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What’s In A Name? — Last Names

By Heather Lodge

What do our last names tell us about ourselves?

What can we learn about who we are and where our ancestors came from by our last names?

In the first article of my mini-series, “What’s in a Name?”, we looked at the history and meaning of first names. In this article, we’re going to look at last names. 

There are five basic categories of last names: Parental, Occupational, Locational, Nickname, and Decorative: 


The academic terms for this type of last names are patronymic and matronymic. A patronymic name comes from a father’s first name; matronymic, a mother’s first name. Parental last names are the most common type found in the world. 

Consider these last names: Williams and Beaton. If someone with one of these names traces its origin back through history, they might find — in the generation before the first use of Williams or Beaton as a last name — a father whose first name was William or a mother whose first name was Beaton

Similarly, there are names with the word “son” or “daughter” added to one of the parents’ names. The most common example of this is Ericson.

“Who is this boy?”
“Oh, he’s Leif, Eric’s son”.

It’s easy to see how these names came to be!

The prefixes D-, Di-, Fitz-, and Mac– and the suffixes –ez, –ich, –ov, and –sen mean “son of.” The suffixes –dottir, –ia, and –ya mean “daughter of.” The O– at the beginning of many Irish last names and the –i at the end of many Persian names mean “descendant of.” 

Examples: Fitzpatrick, Hansen, Lopez, D’Angelo, Heinrich, Dimitrov, Jensen, MacRae, O’Reilly, Sigurðardóttir


Occupational names are the second most common type of last name. They tell you what job an ancestor had. For example, my last name is Lodge because an ancestor of mine ran a lodge in the 1500s.

A few English examples are: Smith, Mason, Clark, Fletcher, Gardener, Hunt, Fuller, Page, Parker, Sawyer, Turner, Walker, and Judge. 

Other examples from around the world are Muller (miller), Barros (gatekeeper), Popa (priest), Bakkar (baker), Cohen (priest), Haddad (blacksmith), Terzic (tailor), Papoutsis (shoemaker), and Lakatos (locksmith)

Sometimes, names of colors, such as Green, Black, or Blue, are the occupational names of people who made that color dye or ink. 


Locational last names indicate where your ancestors lived. For example, the Italian geographical last name Greco means “Greek” and suggests that an ancestor lived in Greece.  

Some indicate that your ancestors lived in a particular town, city, or region. Examples are the Chinese surname Wei, after the ancient Chinese state of Wei, and the Italian surname Sorrentino, after the Italian city of Sorrento

Far more common than those two examples are last names based on geographical features, such as the English surnames Moore, Woods, Hill, and Fields. There are thousands of examples worldwide, including Steiner (rock), Berger (mountain), Horak (highlands), Saarinen (island), Van Dyk (dike), Dahl (valley), Monteiro (hill), Yamamoto (mountain), Kobayashi (small forest), Lin (forest)and Tian (heaven). Most Japanese last names are in this category.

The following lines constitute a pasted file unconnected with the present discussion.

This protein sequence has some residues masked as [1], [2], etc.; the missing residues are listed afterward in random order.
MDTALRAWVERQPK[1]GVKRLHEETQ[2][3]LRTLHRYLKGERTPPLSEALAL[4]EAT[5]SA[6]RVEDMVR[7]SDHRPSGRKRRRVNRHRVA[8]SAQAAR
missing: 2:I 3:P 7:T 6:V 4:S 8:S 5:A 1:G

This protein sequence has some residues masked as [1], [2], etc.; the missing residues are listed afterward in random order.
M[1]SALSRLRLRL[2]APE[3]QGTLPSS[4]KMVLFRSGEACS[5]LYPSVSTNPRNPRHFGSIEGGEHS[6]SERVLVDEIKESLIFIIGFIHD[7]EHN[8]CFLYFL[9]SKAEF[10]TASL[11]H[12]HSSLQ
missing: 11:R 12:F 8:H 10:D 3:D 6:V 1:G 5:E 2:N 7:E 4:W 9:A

Some last names were once someone’s nickname. 

Many last names in the Nickname category describe a person’s physical appearance, as do the English nicknames Little and Long. In China, the last name Gao is the Chinese word for “tall.”

Hair color is another physical characteristic commonly referred to in these names. Fairchild and Rubio describe an ancestor with blonde hair. Brown, Braun, Moretti, and Moreno describe someone with brown hair (or tan skin}. Red, Rudenko, Rosca, and Rosii describe a red-headed ancestor. Rizzi and Kučerová both mean “curly-haired.”

There are also last names that describe personality. Noble, merry, peaceful, majestic, young, free, tough, intelligent, and beautiful are descriptions that have been reflected in last names in many different cultures and languages. Etienam, Bonnet, and Goodfellow are a few of my favorite names in this category, as they all generally mean “a good person.”


Last names of this type do not tell you where your ancestors lived or what they did, but they do reveal a certain “poetry of the soul.”  I think there is a sweetness in looking at a name that tells me, “This was something that meant a lot to my ancestor.” Most of the time, these names are of plants or animals. 

Decorative names, such as Rose or Wolf (and their foreign language equivalents), are rare in Western European cultures. However, in Italy, Latvia, Poland, Portugal, Russia, and Turkey, decorative names are popular. Some examples of Decorative names are Gallo (rooster), Leone (lion), Bērziņš (birch tree), Ozols (oak tree), Wiśniewski (cherry tree), Pereira (pear tree), Oliveira (olive tree), Morozov (frost), Solovyov (nightingale)and Aslan (lion)

Decorative names are somewhat more common in Asia, such as the Korean names Kim (gold) and Ok (jade), the Japanese names Chibana (a thousand blossoms) and Sakurai (well of the cherry blossom), and the Chinese names Li/Lee (plum), Ye (leaf), and Lu (musical note). 

Today’s Activity

Part 1: Your Name 

  • What does your last name mean? 
  • What category does it fall into? 
  • How about your friends’ names? 

Part 2: America’s Names

In the worksheet below, you will find the 100 most common last names in the United States.

Can you sort them into the five categories?
Which category has the most? 

Have fun!

By Heather Lodge

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